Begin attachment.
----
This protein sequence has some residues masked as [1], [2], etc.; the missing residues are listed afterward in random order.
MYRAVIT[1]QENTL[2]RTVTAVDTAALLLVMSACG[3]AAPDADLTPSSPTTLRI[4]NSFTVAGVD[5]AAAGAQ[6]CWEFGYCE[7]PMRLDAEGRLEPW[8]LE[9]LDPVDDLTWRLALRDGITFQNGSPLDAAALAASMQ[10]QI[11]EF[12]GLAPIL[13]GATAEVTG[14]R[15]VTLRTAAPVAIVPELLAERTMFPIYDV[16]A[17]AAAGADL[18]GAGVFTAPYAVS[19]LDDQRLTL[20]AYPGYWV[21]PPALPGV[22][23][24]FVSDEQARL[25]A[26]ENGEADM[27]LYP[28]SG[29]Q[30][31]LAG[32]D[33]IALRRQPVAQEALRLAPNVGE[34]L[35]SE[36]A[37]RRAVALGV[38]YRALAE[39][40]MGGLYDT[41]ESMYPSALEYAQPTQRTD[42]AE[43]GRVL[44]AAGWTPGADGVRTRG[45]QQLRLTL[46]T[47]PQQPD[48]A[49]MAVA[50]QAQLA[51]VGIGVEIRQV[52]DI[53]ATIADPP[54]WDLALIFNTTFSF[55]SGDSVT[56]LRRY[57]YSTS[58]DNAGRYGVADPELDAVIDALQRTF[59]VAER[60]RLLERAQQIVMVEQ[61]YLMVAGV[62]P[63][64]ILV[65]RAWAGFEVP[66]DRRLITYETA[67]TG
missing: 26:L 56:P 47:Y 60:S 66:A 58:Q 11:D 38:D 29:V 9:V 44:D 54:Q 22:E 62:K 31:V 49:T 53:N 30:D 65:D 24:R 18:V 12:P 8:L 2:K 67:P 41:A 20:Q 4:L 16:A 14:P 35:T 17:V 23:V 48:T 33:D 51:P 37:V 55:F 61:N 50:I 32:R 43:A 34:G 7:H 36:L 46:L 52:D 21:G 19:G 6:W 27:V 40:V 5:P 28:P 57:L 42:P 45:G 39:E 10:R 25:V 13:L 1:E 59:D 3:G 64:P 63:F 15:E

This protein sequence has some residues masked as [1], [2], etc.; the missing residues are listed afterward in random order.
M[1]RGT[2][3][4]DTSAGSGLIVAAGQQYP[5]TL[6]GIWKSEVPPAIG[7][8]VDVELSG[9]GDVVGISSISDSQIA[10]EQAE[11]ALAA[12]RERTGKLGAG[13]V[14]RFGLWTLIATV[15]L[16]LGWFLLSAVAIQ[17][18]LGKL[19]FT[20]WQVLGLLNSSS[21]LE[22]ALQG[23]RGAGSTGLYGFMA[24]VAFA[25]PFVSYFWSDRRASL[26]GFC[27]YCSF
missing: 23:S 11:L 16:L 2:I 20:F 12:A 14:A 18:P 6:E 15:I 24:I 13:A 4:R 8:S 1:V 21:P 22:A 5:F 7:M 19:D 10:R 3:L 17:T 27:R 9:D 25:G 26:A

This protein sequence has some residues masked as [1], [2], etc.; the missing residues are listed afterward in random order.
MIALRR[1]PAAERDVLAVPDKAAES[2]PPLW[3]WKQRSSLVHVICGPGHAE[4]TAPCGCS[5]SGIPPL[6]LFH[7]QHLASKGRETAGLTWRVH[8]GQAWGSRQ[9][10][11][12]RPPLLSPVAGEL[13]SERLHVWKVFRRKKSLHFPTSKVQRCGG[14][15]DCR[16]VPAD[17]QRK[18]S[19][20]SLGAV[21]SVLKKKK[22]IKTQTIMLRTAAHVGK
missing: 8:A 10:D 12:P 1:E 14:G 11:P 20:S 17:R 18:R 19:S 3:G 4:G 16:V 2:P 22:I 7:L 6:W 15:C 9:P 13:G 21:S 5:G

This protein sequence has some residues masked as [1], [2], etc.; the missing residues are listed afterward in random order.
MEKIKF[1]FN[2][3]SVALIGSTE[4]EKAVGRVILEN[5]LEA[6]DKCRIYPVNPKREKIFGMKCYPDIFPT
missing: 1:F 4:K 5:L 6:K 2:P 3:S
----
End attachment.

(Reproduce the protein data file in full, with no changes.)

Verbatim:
This protein sequence has some residues masked as [1], [2], etc.; the missing residues are listed afterward in random order.
MYRAVIT[1]QENTL[2]RTVTAVDTAALLLVMSACG[3]AAPDADLTPSSPTTLRI[4]NSFTVAGVD[5]AAAGAQ[6]CWEFGYCE[7]PMRLDAEGRLEPW[8]LE[9]LDPVDDLTWRLALRDGITFQNGSPLDAAALAASMQ[10]QI[11]EF[12]GLAPIL[13]GATAEVTG[14]R[15]VTLRTAAPVAIVPELLAERTMFPIYDV[16]A[17]AAAGADL[18]GAGVFTAPYAVS[19]LDDQRLTL[20]AYPGYWV[21]PPALPGV[22][23][24]FVSDEQARL[25]A[26]ENGEADM[27]LYP[28]SG[29]Q[30][31]LAG[32]D[33]IALRRQPVAQEALRLAPNVGE[34]L[35]SE[36]A[37]RRAVALGV[38]YRALAE[39][40]MGGLYDT[41]ESMYPSALEYAQPTQRTD[42]AE[43]GRVL[44]AAGWTPGADGVRTRG[45]QQLRLTL[46]T[47]PQQPD[48]A[49]MAVA[50]QAQLA[51]VGIGVEIRQV[52]DI[53]ATIADPP[54]WDLALIFNTTFSF[55]SGDSVT[56]LRRY[57]YSTS[58]DNAGRYGVADPELDAVIDALQRTF[59]VAER[60]RLLERAQQIVMVEQ[61]YLMVAGV[62]P[63][64]ILV[65]RAWAGFEVP[66]DRRLITYETA[67]TG
missing: 26:L 56:P 47:Y 60:S 66:A 58:Q 11:D 38:D 29:V 9:V 44:D 54:Q 22:E 62:K 31:V 49:T 53:N 30:D 65:D 24:R 18:V 12:P 8:L 2:K 67:P 41:A 20:Q 4:L 16:A 14:P 35:T 17:V 23:V 48:T 33:D 51:P 37:V 55:F 61:N 50:I 32:R 43:A 34:G 7:H 36:L 46:L 52:D 21:G 19:G 6:W 27:V 40:V 5:P 28:P 57:L 42:P 45:G 39:E 10:R 25:V 13:L 1:E 59:D 3:G 64:P 63:F 15:E

This protein sequence has some residues masked as [1], [2], etc.; the missing residues are listed afterward in random order.
M[1]RGT[2][3][4]DTSAGSGLIVAAGQQYP[5]TL[6]GIWKSEVPPAIG[7][8]VDVELSG[9]GDVVGISSISDSQIA[10]EQAE[11]ALAA[12]RERTGKLGAG[13]V[14]RFGLWTLIATV[15]L[16]LGWFLLSAVAIQ[17][18]LGKL[19]FT[20]WQVLGLLNSSS[21]LE[22]ALQG[23]RGAGSTGLYGFMA[24]VAFA[25]PFVSYFWSDRRASL[26]GFC[27]YCSF
missing: 23:S 11:L 16:L 2:I 20:F 12:A 14:A 18:P 6:E 15:I 24:I 13:A 4:R 8:S 1:V 21:P 22:A 5:F 7:M 19:D 10:R 3:L 17:T 27:R 9:D 25:G 26:A

This protein sequence has some residues masked as [1], [2], etc.; the missing residues are listed afterward in random order.
MIALRR[1]PAAERDVLAVPDKAAES[2]PPLW[3]WKQRSSLVHVICGPGHAE[4]TAPCGCS[5]SGIPPL[6]LFH[7]QHLASKGRETAGLTWRVH[8]GQAWGSRQ[9][10][11][12]RPPLLSPVAGEL[13]SERLHVWKVFRRKKSLHFPTSKVQRCGG[14][15]DCR[16]VPAD[17]QRK[18]S[19][20]SLGAV[21]SVLKKKK[22]IKTQTIMLRTAAHVGK
missing: 8:A 10:D 12:P 1:E 14:G 11:P 20:S 17:R 18:R 19:S 3:G 4:G 16:V 2:P 22:I 7:L 6:W 15:C 9:P 13:G 21:S 5:G

This protein sequence has some residues masked as [1], [2], etc.; the missing residues are listed afterward in random order.
MEKIKF[1]FN[2][3]SVALIGSTE[4]EKAVGRVILEN[5]LEA[6]DKCRIYPVNPKREKIFGMKCYPDIFPT
missing: 1:F 4:K 5:L 6:K 2:P 3:S